Mys Yelizavety Light
Mys Yelizavety Light, Sea of Okhotsk, July 2008
Panoramio photo copyright Alexander Barkov; used by permission
Pil'tun (2)
1964 (station established 1949). Active; focal plane about 38 m (125 ft); white light occulting once every 7.5 s. 35 m (115 ft) round cylindrical cast iron tower with lantern and gallery, painted with black and white horizontal bands. Fresnel lens in use. This is a staffed station, with four wood keeper's houses, two in use by keepers and one available for visiting scientists. One of Alexander Barkov's photos is at right, he has a more distant view, Lightphotos.net has Oksana Savenko's 2012 photo, and Google has a satellite view. The original lighthouse was a 23.5 m (77 ft) wood skeletal tower. Jake Levenson visited in August 2009 and has an extreme closeup and a photo taken inside the lantern room. According to Watts, the lighthouse was damaged by an earthquake sometime before 2002. The photos show that it is rusted and in need of major maintenance. Located on the west side of the Pil'tun lagoon about 1.4 km (7/8 mi) from the Sea of Okhotsk on the remote northeastern coast of Sakhalin about 185 km (115 mi) south of Cape Elizabeth. Accessible only by boat. Site and tower restricted. Admiralty M7902.5; NGA 0195.

East Coast (Sea of Okhotsk) Lighthouses

Nogliki District Lighthouses
Zaliv Chayvo (2?)
Date unknown (station established 1967). Active; focal plane 28 m (92 ft); white flash every 6 s. 24 m (79 ft) octagonal concrete tower with lantern and gallery. Lighthouse painted white; lantern painted red or black. No photo available, but a photo taken from the gallery is available, and Google has a good satellite view. Located on the north side of the entrance to a lagoon (Chayvo Bay) about 65 km (40 mi) southwest of the Piltun lighthouse. Accessible only by boat. Site status unknown. Admiralty M7920; NGA 0195.5.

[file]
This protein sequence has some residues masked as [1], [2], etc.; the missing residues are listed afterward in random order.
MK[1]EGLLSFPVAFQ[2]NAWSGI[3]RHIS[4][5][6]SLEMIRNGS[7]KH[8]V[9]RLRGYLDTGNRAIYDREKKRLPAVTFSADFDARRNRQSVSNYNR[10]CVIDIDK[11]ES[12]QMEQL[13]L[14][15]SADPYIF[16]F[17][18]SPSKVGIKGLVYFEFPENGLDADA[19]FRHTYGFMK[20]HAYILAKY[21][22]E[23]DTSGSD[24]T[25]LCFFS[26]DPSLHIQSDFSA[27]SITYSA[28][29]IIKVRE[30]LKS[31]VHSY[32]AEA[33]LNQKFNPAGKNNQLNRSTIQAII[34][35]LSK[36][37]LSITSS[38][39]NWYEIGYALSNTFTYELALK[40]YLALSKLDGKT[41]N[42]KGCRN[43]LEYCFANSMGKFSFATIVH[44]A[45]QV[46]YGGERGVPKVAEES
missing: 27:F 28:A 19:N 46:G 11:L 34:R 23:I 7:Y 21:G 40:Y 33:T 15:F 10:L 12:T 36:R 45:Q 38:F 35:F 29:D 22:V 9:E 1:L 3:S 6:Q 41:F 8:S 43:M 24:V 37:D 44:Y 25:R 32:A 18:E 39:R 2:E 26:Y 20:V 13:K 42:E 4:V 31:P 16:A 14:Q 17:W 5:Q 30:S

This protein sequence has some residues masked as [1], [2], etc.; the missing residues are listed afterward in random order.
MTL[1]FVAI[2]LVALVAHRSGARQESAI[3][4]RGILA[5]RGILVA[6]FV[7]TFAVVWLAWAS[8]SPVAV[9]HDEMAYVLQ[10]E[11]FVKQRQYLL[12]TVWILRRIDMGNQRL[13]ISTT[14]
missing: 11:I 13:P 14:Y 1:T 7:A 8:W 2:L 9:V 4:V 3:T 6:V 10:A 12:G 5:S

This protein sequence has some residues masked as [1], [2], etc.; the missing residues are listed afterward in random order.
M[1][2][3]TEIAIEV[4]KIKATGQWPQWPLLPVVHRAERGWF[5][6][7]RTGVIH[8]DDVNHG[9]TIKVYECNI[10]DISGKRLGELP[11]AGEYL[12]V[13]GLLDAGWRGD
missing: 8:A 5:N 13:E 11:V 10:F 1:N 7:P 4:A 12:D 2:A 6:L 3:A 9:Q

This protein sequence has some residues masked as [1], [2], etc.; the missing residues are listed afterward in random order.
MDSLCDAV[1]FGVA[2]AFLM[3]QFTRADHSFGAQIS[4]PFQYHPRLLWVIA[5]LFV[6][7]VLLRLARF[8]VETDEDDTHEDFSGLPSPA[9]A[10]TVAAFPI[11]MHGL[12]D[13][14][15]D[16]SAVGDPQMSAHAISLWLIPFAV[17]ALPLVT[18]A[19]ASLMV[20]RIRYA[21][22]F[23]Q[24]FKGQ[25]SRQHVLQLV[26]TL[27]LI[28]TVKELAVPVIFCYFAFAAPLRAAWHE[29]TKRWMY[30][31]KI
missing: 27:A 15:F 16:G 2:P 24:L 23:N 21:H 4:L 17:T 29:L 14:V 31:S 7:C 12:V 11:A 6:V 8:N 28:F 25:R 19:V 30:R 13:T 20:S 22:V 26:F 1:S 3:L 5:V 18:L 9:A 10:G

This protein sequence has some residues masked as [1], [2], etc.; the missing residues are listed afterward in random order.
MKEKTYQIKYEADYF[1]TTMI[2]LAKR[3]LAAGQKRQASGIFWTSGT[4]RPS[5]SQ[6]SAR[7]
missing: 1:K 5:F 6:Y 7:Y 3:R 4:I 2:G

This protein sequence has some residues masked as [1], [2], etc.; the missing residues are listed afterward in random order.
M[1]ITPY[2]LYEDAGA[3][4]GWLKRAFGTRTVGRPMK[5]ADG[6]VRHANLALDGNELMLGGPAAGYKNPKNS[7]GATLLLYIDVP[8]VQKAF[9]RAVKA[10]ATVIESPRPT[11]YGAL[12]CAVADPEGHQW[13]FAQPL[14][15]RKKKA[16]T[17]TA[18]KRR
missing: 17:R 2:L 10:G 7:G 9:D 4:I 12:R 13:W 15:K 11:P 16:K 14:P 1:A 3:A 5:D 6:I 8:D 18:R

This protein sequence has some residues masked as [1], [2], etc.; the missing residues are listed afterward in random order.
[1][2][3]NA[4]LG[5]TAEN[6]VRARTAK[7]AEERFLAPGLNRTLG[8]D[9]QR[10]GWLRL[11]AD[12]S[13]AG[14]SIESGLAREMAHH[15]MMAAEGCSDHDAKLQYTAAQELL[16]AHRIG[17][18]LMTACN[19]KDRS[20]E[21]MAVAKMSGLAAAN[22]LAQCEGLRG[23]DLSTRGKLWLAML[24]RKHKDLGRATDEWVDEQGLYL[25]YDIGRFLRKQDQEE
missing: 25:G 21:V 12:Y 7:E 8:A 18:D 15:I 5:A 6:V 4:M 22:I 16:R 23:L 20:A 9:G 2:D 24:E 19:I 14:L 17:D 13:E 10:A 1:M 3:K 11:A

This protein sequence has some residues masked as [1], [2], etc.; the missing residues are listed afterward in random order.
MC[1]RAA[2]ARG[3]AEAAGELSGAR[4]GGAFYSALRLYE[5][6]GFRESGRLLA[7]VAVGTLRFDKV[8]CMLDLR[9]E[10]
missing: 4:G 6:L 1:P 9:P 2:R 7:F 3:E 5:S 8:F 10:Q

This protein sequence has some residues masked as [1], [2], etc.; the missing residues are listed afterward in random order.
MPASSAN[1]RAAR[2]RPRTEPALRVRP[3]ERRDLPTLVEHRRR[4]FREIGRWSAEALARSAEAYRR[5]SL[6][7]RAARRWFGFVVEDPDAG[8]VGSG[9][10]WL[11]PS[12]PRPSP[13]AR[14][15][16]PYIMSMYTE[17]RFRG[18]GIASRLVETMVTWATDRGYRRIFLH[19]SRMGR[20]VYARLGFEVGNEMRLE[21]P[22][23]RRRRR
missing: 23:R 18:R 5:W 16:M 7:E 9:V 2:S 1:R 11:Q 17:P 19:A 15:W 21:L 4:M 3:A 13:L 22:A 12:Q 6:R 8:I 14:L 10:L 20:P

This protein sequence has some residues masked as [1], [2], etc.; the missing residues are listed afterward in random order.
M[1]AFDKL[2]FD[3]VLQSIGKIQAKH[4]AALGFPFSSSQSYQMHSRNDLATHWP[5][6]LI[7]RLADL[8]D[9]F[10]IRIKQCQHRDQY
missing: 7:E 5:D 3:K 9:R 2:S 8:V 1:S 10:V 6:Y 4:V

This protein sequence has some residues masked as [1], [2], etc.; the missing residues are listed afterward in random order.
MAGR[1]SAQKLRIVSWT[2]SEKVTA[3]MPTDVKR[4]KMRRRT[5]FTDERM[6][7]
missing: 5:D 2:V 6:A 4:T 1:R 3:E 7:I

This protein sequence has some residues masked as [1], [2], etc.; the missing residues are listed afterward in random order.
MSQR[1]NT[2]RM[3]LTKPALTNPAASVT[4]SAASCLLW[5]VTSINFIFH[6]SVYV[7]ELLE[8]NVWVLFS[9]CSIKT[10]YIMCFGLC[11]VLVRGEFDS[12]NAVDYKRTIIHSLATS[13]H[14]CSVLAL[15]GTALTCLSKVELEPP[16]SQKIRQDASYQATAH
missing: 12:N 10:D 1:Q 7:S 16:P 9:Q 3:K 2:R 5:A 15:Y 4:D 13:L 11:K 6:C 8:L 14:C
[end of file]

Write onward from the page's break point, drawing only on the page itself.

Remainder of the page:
Nyyvo
1968. Active; focal plane 27 m (89 ft); white flash every 3 s. 12 m (39 ft) round concrete tower, painted with black and white horizontal bands. No photo available, but Google has a distant satellite view of the station. Located on the north side of a lagoon entrance northeast of Nogliki on the central east coast of Sakhalin. Site status unknown. Admiralty M7930.
Nabil' (4)
1982 (station established 1949). Inactive since 2004. 10 m (33 ft) round cylindrical concrete tower, painted with black and white horizontal bands. A photo is available, and Bing has a satellite view. The original lighthouse here was unique: a 33.5 m (110 ft) octagonal wood tower with lantern and gallery. It was lost to beach erosion in 1969. The light was moved atop a station building and then atop a second station building in 1973. All these structures were eventually lost to the sea. Located on the south side of the entrance at the north end of the Nabilskiy lagoon about 15 km (9 mi) southeast of Nogliki. Site status unknown. ex-Admiralty M7886.
Pil'tun Light
Pil'tun Light, Sea of Okhotsk, 2011
Panoramio photo copyright Alexander Barkov
used by permission
Mys Ratmanova (2?)
Date unknown. Active; focal plane 40 m (131 ft); white flash every 3 s. 12 m (39 ft) round cylindrical concrete tower painted with red and white horizontal bands. NGA describes the light as a skeletal tower, but it appears solid in Bing's satellite view. Located on a sharp promontory in a very remote area of Sakhalin's east coast. Site status unknown. Admiralty M7890; NGA 0194.

Smirnykh District East Coast Lighthouse
Mys Nizkiy
Date unknown. Active; focal plane 22 m (72 ft); white flash every 8 s. 17 m (56 ft) octagonal cylindrical concrete tower with lantern and gallery. Upper half of the lighthouse painted white, lower half originally painted red. A good photo is available; it shows the lower half of the tower faded to a dull tan. There's also a view from the sea, and Bing has a satellite view. NGA misspells the name as "Nizkig." The lighthouse stands at latitude 50° 01.0' north, so it is only 1.8 km (1.1 mi) north of the border with Japan before World War II. Located on a promontory about 160 km (100 mi) north northwest of Mys Terpeniya. Site status unknown. Admiralty M7885.1; NGA 0193.

Information available on lost lighthouses:

Notable faux lighthouses:

Adjoining pages: South: Southern Sakhalin | West: Northern Khabarovsk

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Posted May 8, 2006. Checked and revised April 23, 2017. Lighthouses: 27. Site copyright 2017 Russ Rowlett and the University of North Carolina at Chapel Hill.